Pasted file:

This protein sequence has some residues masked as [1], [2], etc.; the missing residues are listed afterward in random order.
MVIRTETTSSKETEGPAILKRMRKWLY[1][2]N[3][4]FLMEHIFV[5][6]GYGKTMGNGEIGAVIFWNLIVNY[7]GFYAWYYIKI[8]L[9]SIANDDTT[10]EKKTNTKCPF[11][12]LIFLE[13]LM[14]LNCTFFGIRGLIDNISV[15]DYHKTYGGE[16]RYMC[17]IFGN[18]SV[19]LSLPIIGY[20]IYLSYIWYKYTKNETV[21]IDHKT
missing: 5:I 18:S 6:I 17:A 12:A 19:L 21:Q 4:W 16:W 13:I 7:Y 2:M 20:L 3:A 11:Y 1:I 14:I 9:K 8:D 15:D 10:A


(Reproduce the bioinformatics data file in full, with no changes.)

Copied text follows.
This protein sequence has some residues masked as [1], [2], etc.; the missing residues are listed afterward in random order.
MVIRTETTSSKETEGPAILKRMRKWLY[1][2]N[3][4]FLMEHIFV[5][6]GYGKTMGNGEIGAVIFWNLIVNY[7]GFYAWYYIKI[8]L[9]SIANDDTT[10]EKKTNTKCPF[11][12]LIFLE[13]LM[14]LNCTFFGIRGLIDNISV[15]DYHKTYGGE[16]RYMC[17]IFGN[18]SV[19]LSLPIIGY[20]IYLSYIWYKYTKNETV[21]IDHKT
missing: 5:I 18:S 6:I 17:A 12:A 19:L 21:Q 4:W 16:W 13:I 7:Y 2:M 20:L 3:A 11:Y 1:I 14:I 9:K 8:D 15:D 10:A